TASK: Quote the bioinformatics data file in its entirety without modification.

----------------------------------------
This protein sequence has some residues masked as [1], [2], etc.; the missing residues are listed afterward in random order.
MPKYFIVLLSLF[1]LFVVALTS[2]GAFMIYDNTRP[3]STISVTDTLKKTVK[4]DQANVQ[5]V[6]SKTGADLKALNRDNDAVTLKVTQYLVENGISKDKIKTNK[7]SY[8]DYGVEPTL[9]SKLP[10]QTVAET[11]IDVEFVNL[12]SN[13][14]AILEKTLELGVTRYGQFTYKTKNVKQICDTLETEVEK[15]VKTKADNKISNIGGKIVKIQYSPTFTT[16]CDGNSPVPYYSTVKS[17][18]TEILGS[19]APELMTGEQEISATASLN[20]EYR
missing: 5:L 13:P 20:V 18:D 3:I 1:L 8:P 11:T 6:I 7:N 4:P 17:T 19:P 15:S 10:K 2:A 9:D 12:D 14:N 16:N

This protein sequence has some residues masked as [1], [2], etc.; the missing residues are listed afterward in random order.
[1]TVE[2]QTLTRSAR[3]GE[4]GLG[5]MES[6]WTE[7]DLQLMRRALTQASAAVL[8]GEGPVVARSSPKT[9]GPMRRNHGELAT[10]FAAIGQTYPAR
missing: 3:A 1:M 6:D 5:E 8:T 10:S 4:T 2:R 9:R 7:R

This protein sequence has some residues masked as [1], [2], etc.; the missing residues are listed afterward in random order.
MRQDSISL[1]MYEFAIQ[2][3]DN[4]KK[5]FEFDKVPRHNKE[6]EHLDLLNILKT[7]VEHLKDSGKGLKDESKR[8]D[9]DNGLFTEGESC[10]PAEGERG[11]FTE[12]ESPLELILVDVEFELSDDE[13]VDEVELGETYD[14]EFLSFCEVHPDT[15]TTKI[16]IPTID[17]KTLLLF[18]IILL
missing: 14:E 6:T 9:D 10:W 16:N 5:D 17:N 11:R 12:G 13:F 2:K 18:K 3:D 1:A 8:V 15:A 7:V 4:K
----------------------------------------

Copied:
This protein sequence has some residues masked as [1], [2], etc.; the missing residues are listed afterward in random order.
MPKYFIVLLSLF[1]LFVVALTS[2]GAFMIYDNTRP[3]STISVTDTLKKTVK[4]DQANVQ[5]V[6]SKTGADLKALNRDNDAVTLKVTQYLVENGISKDKIKTNK[7]SY[8]DYGVEPTL[9]SKLP[10]QTVAET[11]IDVEFVNL[12]SN[13][14]AILEKTLELGVTRYGQFTYKTKNVKQICDTLETEVEK[15]VKTKADNKISNIGGKIVKIQYSPTFTT[16]CDGNSPVPYYSTVKS[17][18]TEILGS[19]APELMTGEQEISATASLN[20]EYR
missing: 5:L 13:P 20:V 18:D 3:I 1:L 8:P 11:T 6:I 7:N 4:P 17:T 19:P 15:S 10:K 2:A 9:D 12:D 14:N 16:N

This protein sequence has some residues masked as [1], [2], etc.; the missing residues are listed afterward in random order.
[1]TVE[2]QTLTRSAR[3]GE[4]GLG[5]MES[6]WTE[7]DLQLMRRALTQASAAVL[8]GEGPVVARSSPKT[9]GPMRRNHGELAT[10]FAAIGQTYPAR
missing: 3:A 1:M 6:D 5:E 8:T 10:S 4:T 2:R 9:R 7:R

This protein sequence has some residues masked as [1], [2], etc.; the missing residues are listed afterward in random order.
MRQDSISL[1]MYEFAIQ[2][3]DN[4]KK[5]FEFDKVPRHNKE[6]EHLDLLNILKT[7]VEHLKDSGKGLKDESKR[8]D[9]DNGLFTEGESC[10]PAEGERG[11]FTE[12]ESPLELILVDVEFELSDDE[13]VDEVELGETYD[14]EFLSFCEVHPDT[15]TTKI[16]IPTID[17]KTLLLF[18]IILL
missing: 14:E 6:T 9:D 10:W 16:N 5:D 17:N 11:R 12:G 13:F 2:K 18:K 3:D 1:A 8:V 15:A 7:V 4:K